EE calls out the other UK MNOs over 5G claims

Tech

BT’s consumer head Marc Allera reckons his rivals are stretching the truth with their 5G claims.

Allera made his allegations in a blog post timed to coincide with the announcement that EE has switched on 5G in a few more towns. If his strategy was to improve the press coverage of an otherwise boring announcement then he has succeeded. Happy though we are for the residents of Leamington Spa and Halifax that they can now access EE 5G, that alone would not normally be considered sufficiently newsworthy to trouble our discerning audience with.

But now it’s personal. While he didn’t name them, Allera criticised some of the 5G claims of three different UK rivals, which must mean Vodafone, O2 and Three. “For example, test results suggest that one rival’s network, which currently purports to have the highest number of 5G locations in the UK, actually has coverage levels lower than EE’s in many of those,” blogged Allera.

“Another rival, which recently claimed the best 5G in London, was quoting the results of a report that tested mainly only where they had strong signal, rather than capturing the wider area,” he continued. Or take a third rival, that claims to be the ‘best network’ before telling you, in the small print, it’s actually an award for customer service.”

Like the marketing veteran he is, Allera embellished this fighting talk with cherry-picked factoids that paint EE in the best possible light. If they chose to, one or all of EE’s rivals could presumably play the same game and pick holes in Allera’s claims. After all, it’s not like he’s entirely innocent of 5G hyperbole himself.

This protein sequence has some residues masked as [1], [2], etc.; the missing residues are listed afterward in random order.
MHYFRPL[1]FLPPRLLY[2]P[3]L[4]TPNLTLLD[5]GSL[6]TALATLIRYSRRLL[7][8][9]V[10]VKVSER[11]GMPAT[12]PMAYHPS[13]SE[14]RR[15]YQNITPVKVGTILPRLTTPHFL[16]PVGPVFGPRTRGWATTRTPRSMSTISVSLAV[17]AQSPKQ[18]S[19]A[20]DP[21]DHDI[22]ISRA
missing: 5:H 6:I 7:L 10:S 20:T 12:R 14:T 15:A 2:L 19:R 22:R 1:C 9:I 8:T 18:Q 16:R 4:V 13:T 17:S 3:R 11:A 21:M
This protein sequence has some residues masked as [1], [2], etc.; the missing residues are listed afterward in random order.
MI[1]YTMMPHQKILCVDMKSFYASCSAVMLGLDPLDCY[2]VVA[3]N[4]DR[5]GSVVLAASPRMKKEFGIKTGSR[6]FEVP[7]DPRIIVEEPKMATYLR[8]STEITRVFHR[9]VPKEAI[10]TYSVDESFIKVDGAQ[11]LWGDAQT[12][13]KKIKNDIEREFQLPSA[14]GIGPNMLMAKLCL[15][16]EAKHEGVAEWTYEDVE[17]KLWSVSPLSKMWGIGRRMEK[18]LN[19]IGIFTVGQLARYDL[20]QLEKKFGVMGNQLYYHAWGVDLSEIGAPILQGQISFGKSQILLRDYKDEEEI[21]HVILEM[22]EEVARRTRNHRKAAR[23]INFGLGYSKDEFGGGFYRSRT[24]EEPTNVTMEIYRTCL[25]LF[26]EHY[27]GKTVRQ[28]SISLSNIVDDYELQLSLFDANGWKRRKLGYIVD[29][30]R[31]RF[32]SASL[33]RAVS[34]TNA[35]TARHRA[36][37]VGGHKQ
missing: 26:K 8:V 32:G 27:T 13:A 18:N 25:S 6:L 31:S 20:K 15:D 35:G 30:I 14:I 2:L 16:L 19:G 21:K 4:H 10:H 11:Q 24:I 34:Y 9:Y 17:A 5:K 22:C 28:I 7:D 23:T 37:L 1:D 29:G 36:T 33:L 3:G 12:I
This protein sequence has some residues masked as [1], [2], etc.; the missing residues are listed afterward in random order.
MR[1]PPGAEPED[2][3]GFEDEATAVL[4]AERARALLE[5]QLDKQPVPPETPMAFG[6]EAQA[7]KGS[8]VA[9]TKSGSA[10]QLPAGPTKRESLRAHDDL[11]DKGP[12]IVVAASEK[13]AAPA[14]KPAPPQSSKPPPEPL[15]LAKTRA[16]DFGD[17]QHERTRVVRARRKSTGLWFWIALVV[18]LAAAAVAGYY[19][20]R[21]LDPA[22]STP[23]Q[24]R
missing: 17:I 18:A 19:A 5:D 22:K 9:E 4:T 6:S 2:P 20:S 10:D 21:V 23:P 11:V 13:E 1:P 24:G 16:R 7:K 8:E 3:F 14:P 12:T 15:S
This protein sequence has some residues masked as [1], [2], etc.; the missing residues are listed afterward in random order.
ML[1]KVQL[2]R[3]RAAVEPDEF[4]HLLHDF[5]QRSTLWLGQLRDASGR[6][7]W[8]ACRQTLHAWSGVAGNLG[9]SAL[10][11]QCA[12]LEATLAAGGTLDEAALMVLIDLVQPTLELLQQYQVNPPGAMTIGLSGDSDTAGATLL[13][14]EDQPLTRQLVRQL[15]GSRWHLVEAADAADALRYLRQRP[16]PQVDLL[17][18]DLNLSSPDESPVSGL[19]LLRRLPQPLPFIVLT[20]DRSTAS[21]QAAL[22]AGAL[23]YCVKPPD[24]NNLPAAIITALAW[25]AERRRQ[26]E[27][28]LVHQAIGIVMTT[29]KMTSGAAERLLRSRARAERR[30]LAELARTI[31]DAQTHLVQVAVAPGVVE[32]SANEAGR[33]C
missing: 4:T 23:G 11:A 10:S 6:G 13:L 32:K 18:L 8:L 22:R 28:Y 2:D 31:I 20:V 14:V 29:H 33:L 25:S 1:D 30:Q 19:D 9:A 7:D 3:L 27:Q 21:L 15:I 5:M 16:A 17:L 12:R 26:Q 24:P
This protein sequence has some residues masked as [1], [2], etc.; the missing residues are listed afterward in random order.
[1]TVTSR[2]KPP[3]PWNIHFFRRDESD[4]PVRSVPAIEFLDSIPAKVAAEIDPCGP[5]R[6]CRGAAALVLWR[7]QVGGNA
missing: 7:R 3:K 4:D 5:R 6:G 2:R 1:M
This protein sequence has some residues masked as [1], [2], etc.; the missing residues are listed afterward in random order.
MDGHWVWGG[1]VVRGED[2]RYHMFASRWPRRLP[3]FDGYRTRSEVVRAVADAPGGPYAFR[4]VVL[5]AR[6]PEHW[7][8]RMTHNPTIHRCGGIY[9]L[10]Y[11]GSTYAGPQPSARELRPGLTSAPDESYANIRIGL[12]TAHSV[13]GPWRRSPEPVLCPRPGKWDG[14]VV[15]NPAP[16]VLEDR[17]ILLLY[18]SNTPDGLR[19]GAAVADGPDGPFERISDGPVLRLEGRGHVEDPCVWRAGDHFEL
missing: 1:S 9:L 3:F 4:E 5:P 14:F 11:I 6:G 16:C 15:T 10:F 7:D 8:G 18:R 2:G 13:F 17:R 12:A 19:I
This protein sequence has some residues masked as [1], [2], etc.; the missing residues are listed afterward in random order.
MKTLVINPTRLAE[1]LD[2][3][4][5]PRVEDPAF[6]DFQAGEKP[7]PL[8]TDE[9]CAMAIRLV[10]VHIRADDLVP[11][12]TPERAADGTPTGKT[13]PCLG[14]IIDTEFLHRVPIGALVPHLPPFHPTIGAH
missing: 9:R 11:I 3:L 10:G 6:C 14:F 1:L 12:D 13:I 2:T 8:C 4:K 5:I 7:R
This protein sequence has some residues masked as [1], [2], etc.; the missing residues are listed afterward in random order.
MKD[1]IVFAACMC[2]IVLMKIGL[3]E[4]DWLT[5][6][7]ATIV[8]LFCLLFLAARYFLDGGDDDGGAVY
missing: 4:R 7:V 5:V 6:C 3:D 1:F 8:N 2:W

Still, at least EE’s coverage checker supports the latest claims. The same can’t be said of O2, which also issued a new 5G location press release today. “New locations include Bournemouth, Cheltenham, Doncaster and Southampton,” declared the release, but O2’s own coverage checker doesn’t seem to have got the memo. Here are some screenshots.

They’ll presumably get around to updating it soon, but that’s still a bit of a schoolboy error. While it’s always fun when corporations pick fights with each other, this sort of thing does also serve a less trivial purpose. The whole point of competition is that it makes everyone raise their game and maybe UK MNOs will be a bit more careful with their marketing claims from now on.

It hopefully goes without saying that if any telcos ever feel inclined to publicly call out their competitors for any reason, Telecoms.com would be delighted to get involved.

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